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Budget 2020: Infra push, relief for auto sector can boost demand for steel, says industry

A road map to revive auto sector and govt's infra push may act as antidotes to the steel sector’s woes.

, ET Bureau|
Last Updated: Jan 12, 2020, 06.15 AM IST
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Yes, the budget could at best provide succor to the sector. But in the longer term, a more holistic approach is required to make it stronger.
For several hours daily, KG Murlidharan walks up and down the 4 km rail mill at the Bhilai Steel Plant. The mill that produced a 130 metre rail, the world’s longest in a single piece, is now stepping up its production to cater to the Indian Railways’ (IR) growing demand for steel.

“In April, we produced an average of 176 pieces per day. In December, the daily production rose to 226,” said Murlidharan, the general manager helming the operation of the mill, a new addition to the plant that has supplied steel to many iconic ventures, including moon mission Chandrayaan 2 and the nation’s first indigenous aircraft carrier, INS Vikrant.

Ahead of the budget, scheduled to be presented on February 1, top managers of the plant want Finance Minister Nirmala Sitharaman to announce a road map of hefty spending on infrastructure, which in turn will invariably boost demand for steel.

Talking to ET Magazine, Chief Executive Officer of Bhilai Steel Plant Anirban Dasgupta says the steel sector bottomed out sometime in October, and things are looking up now. He says the economic slowdown will only have a marginal impact on his company, a subsidiary of state-owned Steel Authority of India Limited, thanks to its near monopoly in the supply of rails for IR’s tracks.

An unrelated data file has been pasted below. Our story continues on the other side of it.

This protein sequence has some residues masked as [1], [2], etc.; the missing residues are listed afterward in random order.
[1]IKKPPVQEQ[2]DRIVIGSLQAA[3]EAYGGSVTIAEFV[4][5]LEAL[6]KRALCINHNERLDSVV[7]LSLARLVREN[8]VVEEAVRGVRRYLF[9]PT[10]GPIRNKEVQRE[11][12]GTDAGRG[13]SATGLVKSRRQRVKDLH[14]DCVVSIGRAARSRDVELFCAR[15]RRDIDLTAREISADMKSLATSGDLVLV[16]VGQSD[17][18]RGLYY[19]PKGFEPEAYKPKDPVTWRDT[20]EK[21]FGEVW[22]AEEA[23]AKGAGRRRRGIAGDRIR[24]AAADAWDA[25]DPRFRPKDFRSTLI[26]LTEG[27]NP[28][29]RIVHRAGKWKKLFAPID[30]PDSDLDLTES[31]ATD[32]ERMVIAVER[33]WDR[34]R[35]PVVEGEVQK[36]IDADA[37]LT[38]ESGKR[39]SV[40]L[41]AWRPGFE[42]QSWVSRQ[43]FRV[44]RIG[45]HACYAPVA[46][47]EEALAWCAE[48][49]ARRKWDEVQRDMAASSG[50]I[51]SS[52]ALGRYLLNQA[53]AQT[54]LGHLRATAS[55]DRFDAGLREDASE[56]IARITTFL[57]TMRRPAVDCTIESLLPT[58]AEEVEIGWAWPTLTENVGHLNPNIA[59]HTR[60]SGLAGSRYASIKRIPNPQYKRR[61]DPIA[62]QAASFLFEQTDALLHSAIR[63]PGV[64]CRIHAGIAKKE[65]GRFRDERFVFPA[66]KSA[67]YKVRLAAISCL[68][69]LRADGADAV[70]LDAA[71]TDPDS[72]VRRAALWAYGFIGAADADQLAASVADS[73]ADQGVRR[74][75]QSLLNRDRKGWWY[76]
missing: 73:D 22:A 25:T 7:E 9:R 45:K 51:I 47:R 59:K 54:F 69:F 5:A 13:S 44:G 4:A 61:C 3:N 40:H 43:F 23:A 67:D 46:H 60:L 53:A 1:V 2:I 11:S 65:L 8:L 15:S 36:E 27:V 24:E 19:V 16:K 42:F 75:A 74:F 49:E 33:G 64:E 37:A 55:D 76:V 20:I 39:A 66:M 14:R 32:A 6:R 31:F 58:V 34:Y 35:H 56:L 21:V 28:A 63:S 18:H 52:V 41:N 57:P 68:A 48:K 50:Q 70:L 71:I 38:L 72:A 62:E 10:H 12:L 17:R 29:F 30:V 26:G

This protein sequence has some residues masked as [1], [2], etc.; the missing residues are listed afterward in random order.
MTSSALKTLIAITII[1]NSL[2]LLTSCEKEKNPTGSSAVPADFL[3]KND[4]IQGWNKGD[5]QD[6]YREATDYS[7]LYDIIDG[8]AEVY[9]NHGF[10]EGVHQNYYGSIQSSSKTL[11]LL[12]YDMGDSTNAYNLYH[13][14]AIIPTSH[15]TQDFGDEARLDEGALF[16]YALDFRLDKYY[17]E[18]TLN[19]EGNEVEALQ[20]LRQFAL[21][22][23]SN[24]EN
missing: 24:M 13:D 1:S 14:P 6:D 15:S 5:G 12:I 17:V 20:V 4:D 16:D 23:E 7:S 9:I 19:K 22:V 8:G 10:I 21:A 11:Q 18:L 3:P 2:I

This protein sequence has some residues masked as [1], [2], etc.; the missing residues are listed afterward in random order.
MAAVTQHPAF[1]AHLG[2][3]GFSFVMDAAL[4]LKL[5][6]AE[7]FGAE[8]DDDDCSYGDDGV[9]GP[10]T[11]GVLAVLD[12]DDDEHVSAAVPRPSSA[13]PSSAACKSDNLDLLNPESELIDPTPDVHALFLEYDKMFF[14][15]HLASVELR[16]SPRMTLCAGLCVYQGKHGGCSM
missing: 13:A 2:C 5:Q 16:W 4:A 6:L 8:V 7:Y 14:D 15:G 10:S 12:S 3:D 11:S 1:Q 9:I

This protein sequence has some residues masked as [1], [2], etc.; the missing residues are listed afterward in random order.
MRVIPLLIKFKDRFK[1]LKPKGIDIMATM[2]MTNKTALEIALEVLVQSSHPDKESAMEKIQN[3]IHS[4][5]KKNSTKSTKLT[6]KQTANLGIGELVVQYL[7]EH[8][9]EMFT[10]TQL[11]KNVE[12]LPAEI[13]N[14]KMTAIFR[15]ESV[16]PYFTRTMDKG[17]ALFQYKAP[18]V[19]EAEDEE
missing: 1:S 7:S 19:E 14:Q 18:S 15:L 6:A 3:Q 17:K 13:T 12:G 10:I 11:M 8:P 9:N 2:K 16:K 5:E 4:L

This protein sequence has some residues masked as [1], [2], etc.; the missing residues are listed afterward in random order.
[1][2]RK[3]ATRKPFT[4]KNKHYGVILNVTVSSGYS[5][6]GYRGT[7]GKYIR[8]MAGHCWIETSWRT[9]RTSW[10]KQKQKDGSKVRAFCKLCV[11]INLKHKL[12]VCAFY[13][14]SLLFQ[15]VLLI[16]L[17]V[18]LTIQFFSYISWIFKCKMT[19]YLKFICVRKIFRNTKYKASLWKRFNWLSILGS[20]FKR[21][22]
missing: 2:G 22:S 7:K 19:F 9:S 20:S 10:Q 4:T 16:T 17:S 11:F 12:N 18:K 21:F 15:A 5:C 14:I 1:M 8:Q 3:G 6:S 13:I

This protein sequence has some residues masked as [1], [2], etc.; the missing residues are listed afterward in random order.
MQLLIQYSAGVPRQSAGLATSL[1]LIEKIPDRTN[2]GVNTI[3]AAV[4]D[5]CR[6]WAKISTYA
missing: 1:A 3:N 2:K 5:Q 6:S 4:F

“Indian Railways is our biggest client. It consumes about 30-32% of our total production. Thanks to the doubling and tripling of lines, the Railways’ appetite for steel continues to be robust. So, we are largely insulated from the economic downturn,” says Dasgupta.

If the budget cuts customs duty on import of coking coal, he says, it will substantially lower input cost. In Bhilai plant, about 90% of coal is imported, mainly from Australia, as India lacks good quality coking coal. Significantly, 70% of the plant’s total cost on raw materials is incurred in buying coal.

The turbulence in two sectors, automobile and real estate, has dragged down the steel sector in the previous three quarters. The auto sector consumes about 15% of India’s steel produce, and in terms of sentiments, it acts as a barometer for steel. The only positive, though, is that steel prices rose during the last two months, albeit marginally.

At this juncture, as Dasgupta explains, the entire steel industry is waiting for car sales to pick up — including those factories that have no exposure to the auto sector. “Auto sales have a pull factor. If the sector does well, steel prices will rise, and that benefits everyone,” he adds.

But the need for more spending on infrastructure cannot be downplayed. “We expect a continuation of investments in infrastructure sector. Also, a stimulus for consumption in rural sector will spur growth in steel,” says PK Rath, chairman and managing director of Rashtriya Ispat Nigam, estimating that the sector may witness a healthy growth of 7% during the next fiscal year.

Yes, the budget could at best provide succor to the sector. But in the longer term, a more holistic approach is required to make it stronger. After all, the per capita steel consumption in India is abysmally low at 65 kg, as against 400 kg in China. The National Steel Policy of 2017 envisages that by 2030-31, India needs to have 300 million tonnes of capacity, up from the current 140 million tonnes.

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